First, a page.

Central teens contribute off the field

Senior football team manager, soccer sports writer fulfilled passion from sidelines

 

November 7, 2019 | View PDF

Jim Slonoff

Hinsdale Central's Carl Hinchman has enjoyed his time as team manager of the varsity football team and said the game against Glenbard West - even though the Red Devils lost - was a highlight of the season. "We fought our hearts out. I thought it was the best all-around performance this season," he said.

Hinsdale Central High School seniors Carl Hinchman and Zamaan Qureshi both have a lifelong love of sports.

Hinchman started playing football in third grade, and Qureshi was on the soccer field by the time he was in first grade.

Competing at the varsity level at Central wasn't in the cards for either of them, but they both found ways to stay involved in the games they love.

Hinchman hits pay dirt

Hinchman played a year of Falcon Football in third grade before he was diagnosed with a brain cyst that precludes pursuing contact sports.

"I always loved football and was very excited to be able to play - and then was devastated when I learned I was no longer able to play," he said.

Years later, when it was time to start his freshman year, Hinchman reached out to the Hinsdale Central Football Club about performing a role with the team. Moms on the board connected him with coach Pat Richards, who offered him the job of team manager. Hinchman went on to manage the sophomore team and has been the varsity team manager for the past two years.


"The work progressively gets more as you get to higher levels," he said.

His responsibilities include getting pads out for practice, filming practice, preparing equipment and snacks for game day and loading the truck for away games. But everything he does is not task related. He and the three other managers also provide moral support to the players.

"Just being there, helping out wherever they need me, is probably the most important (thing I do)," he said. "I feel like us managers make it easier for the practices and the games to run more smoothly."

Being so close to a game he loves without being able to play could be tough, but Hinchman said his teammates have made it easy.

"I think the acceptance from the players has been the best," he said. "I know from the start I was worried I would always be looked at as the odd kid because I chose management instead of playing.

"It truly is a brotherhood, so it's just amazing that I have been able to grow and bond with the players. I think because of how well accepted I am as a manager that I'm not missing out too much," he added. "I'm still part of the team. I'm still out there."

Hinchman has found the experience so fulfilling that he hopes to continue in this role in college. He's reached out to the equipment managers at two universities to express his interest.

"Basically, if I choose to go to (University of) Kansas, I feel like there is a job open there," he said. "I did the same thing with Mizzou."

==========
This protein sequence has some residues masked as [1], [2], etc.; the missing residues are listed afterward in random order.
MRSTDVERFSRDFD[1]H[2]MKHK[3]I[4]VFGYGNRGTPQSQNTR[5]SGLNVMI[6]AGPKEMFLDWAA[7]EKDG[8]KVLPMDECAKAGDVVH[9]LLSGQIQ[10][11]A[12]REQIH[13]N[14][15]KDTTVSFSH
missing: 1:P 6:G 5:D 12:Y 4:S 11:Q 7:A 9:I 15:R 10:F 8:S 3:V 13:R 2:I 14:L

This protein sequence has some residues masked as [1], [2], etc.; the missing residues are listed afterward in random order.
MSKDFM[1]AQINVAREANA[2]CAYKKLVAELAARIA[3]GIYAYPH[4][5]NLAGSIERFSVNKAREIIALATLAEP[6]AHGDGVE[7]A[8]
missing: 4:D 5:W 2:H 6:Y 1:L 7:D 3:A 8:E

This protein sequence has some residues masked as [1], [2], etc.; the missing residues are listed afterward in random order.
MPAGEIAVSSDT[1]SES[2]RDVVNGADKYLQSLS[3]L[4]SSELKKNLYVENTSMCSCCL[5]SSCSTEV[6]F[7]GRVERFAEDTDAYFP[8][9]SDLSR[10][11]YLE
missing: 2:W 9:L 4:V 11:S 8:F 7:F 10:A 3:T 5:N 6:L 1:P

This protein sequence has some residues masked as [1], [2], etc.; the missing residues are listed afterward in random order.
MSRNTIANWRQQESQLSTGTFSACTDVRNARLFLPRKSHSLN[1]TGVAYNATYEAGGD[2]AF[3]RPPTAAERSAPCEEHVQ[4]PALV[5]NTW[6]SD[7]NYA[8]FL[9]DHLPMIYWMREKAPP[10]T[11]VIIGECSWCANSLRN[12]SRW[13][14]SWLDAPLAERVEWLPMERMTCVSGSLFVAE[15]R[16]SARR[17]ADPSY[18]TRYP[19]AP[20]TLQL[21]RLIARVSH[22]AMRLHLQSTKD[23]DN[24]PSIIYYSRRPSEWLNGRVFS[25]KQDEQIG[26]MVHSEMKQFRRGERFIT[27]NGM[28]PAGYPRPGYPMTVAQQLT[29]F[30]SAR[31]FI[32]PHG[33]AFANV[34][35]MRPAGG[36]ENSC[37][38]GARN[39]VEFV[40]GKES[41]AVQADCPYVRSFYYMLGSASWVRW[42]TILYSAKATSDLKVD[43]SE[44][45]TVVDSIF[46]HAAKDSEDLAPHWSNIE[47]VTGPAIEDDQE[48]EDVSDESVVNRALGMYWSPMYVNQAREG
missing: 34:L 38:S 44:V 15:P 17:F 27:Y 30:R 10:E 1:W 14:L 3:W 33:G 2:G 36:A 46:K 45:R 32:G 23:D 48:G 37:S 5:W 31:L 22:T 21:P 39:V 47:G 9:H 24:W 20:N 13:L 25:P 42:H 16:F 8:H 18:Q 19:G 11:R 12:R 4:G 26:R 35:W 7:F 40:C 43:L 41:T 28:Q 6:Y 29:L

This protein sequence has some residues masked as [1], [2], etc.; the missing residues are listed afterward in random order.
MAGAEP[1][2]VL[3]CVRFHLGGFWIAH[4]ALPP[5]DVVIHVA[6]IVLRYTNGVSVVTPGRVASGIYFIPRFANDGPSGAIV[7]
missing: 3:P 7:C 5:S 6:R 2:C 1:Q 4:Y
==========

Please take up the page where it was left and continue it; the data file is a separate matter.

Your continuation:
He said spending four years as a team manager has helped him grow as a person and has brought him satisfaction.

"It's different from just doing a typical sport and allows me to stay with the sport I love, so I was very happy," he said.

Qureshi offers team an assist

Qureshi not only loved playing soccer as a young boy, he loved watching it on TV.

"I live and breathe soccer," he said. "I'm a huge Liverpool fan and I kind of inherited the fandom from my dad. I've been to Liverpool now three times to see them, and I've seen them when they played here in America during the preseason."

Qureshi was on the freshman team at Central and had hoped to continue playing. But the competition for a spot on the team was stiff.

"I didn't make the sophomore team and I was disappointed, but Mr. Wiggins has built an incredible program at Central, and I wanted to continue to be a part of that in whatever way I could," he said.

Coach Mike Wiggins proposed Qureshi write game summaries for the program's website, a job he was happy to accept.

"I am a pretty busy guy as is, so I try to get to as many home games as I can and when I have the time on the weekend, I will travel to some of their away games," he said earlier this season. "I have a really good relationship with all the guys on the team and the coaching staff and everyone involved there.


"It's a privilege for me to go and be part of their staff and part of their games. I really am considered one of the team members," he added.

Qureshi, who spends a considerable amount of time on the Model UN team at Central, said his work with the team stands out among his high school experiences.

"I love being a part of this Hinsdale Central soccer team and that's been a real highlight of my Central year so far," he said.

Wiggins has appreciated having Qureshi as part of the team, citing his gift for asking thoughtful questions of players and coaches.

"Zamaan not only shares a passion for the game, but when he writes, he infuses perspective as a former player that really brings the reader into the game," he said. "I have enjoyed sharing with him insights from my thoughts as a coach so that he can further write an incredible piece."


Qureshi said his love of soccer perfectly compliments his passion for Model UN and interest in global affairs.

"There's this whole complex world going on and when you are watching soccer, you are in the moment," he said. "Anything that's playing on my mind, it sort of all goes away when I'm watching soccer."

Jim Slonoff

Zamaan Qureshi, sports writer for the Hinsdale Central varsity soccer team, credits his British father with his love of the game. He's happy to see the sport gaining in popularity in the U.S.

Author Bio

Pamela Lannom is editor of The Hinsdalean

Email: plannom@thehinsdalean.com
Phone: 630-323-4422, ext. 104

 
 

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